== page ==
George Orwell's Animal Farm (1945) is a satirical allegory of the Bolshevik Revolution in Russia and the conditions that prevailed in the country under Stalin's dictatorship. Direct parallels can be drawn between several characters in Animal Farm and real life people, e.g., Napoleon: Stalin; Snowball: Trotsky; Squealer: Goebbels. An alternate interpretation of the novel is that it depicts the general human condition and applies to the political and social conditions in several other countries besides the Soviet Russia. Given the fact that Orwell often drew parallels in his writings between the totalitarian regimes of Stalin and the fascist regimes in Germany and Italy at the time, Animal Farm probably did portray the Soviet Union under Stalin.
The concept of Communism was first forwarded by Karl Marx, who described it as a utopian state, following a revolution and a proletariat dictatorship, in which there would be no need for a government and everyone would live in equality and a state of happiness. Such a utopian Communist state, however, has never existed. The most famous experiment in Communism was the Russian Revolution of 1917 that led to the formation of the Soviet Union, degenerated into the totalitarian regime of Joseph Stalin, and eventually collapsed in 1991.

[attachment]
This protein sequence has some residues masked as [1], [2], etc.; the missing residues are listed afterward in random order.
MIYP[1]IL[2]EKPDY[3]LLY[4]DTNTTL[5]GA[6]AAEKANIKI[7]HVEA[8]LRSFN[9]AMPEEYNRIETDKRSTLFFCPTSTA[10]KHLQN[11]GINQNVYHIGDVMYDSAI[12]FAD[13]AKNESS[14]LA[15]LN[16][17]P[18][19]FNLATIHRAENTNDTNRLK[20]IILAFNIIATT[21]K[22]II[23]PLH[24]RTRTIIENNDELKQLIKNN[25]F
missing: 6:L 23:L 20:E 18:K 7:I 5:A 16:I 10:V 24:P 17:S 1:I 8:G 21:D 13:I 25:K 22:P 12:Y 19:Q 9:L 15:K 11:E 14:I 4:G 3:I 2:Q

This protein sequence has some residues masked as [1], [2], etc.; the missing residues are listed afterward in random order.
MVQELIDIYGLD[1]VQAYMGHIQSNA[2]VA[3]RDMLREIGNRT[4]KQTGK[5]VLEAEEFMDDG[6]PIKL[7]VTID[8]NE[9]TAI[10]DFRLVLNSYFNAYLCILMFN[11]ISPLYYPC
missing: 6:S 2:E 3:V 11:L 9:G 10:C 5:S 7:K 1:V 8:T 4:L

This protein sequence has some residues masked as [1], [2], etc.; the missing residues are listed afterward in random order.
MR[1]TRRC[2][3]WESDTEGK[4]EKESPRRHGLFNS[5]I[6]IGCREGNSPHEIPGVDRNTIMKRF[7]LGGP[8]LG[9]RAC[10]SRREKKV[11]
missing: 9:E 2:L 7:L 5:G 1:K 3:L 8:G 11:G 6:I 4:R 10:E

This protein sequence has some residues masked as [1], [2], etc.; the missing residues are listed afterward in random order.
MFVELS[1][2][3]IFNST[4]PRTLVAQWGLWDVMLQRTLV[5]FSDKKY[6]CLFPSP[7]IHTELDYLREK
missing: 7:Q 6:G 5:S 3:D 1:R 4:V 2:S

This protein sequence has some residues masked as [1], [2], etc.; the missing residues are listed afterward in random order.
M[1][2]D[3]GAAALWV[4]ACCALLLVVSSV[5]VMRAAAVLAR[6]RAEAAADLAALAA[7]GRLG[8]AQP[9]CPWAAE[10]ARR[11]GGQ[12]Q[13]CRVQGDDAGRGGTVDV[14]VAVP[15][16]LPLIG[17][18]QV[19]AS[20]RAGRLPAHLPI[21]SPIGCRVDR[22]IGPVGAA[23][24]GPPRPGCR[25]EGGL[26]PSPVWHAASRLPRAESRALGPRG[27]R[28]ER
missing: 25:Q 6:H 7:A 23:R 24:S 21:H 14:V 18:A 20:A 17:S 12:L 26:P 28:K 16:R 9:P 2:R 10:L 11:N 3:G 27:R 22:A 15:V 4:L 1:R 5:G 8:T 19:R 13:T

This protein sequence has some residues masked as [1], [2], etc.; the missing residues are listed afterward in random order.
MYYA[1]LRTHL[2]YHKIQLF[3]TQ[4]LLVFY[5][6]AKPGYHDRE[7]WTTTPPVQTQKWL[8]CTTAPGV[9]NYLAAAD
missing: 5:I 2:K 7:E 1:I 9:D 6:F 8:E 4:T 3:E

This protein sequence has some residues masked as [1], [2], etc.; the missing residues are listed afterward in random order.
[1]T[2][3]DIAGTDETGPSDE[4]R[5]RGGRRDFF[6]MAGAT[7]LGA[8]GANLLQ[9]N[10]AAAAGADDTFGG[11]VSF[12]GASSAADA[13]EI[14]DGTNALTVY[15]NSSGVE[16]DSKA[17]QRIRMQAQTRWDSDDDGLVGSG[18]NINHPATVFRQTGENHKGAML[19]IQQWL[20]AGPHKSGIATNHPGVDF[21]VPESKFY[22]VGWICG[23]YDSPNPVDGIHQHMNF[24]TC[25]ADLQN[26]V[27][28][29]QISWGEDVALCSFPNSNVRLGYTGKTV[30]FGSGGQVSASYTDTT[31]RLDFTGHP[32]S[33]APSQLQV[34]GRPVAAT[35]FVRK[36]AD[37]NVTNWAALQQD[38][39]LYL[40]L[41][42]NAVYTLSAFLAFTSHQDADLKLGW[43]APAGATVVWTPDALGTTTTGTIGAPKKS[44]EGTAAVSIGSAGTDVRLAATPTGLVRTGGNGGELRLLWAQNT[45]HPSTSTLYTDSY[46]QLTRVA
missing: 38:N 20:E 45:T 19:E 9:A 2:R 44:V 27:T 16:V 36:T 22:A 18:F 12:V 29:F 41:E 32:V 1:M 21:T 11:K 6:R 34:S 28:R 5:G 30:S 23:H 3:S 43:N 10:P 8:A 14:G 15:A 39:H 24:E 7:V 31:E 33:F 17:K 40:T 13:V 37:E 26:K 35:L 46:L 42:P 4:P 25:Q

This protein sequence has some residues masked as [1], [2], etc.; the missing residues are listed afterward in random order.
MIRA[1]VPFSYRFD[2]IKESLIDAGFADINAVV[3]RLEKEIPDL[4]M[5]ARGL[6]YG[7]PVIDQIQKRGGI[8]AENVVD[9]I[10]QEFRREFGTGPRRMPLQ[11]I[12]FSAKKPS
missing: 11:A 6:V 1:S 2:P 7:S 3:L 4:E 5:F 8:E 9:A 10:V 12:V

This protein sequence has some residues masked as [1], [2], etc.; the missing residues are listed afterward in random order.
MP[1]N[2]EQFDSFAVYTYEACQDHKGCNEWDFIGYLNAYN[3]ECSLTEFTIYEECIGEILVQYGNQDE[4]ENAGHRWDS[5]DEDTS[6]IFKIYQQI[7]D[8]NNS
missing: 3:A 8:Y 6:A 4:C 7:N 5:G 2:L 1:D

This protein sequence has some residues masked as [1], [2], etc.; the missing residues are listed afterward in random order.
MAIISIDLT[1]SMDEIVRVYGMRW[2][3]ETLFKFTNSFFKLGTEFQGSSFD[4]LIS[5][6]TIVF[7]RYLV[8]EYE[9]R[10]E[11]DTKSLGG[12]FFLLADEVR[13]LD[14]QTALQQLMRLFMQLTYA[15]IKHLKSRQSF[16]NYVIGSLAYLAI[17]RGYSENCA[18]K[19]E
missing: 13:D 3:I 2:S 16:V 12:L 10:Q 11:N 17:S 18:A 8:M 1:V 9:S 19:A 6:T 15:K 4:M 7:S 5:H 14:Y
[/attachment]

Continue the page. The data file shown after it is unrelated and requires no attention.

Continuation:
The main reason for the 'failed experiment' of Communism appears to be that the concept directly conflicts with the strongest urge in human nature, i.e., self-interest. The failure of Communism contrasts sharply with the success of Capitalism -- a system in which everyone works for his or her own economic interest, thereby contributing to collective economic progress. On the other hand, in a utopian Communist state, people are supposed to work for collective benefit. Since an urge to work for collective benefit rather than for self-interest does not come naturally to humans, they have to be forced into acting against their nature. This results in a totalitarian, tyrannical regime such as the one established by Joseph Stalin. The Animal Farm depicts such degeneration.
Fitzpatrick, Sheila. The Russian Revolution. New York: Oxford University Press, 1994.
Hunter, Lynette. "Animal Farm: Satire into Allegory." George Orwell: Contemporary Critical Essays. New York: St. Martin's Press, 1998.
Orwell, George. Animal Farm.
Pipes, Richard. A Concise History of the Russian Revolution. New York: Vintage Books, 1995.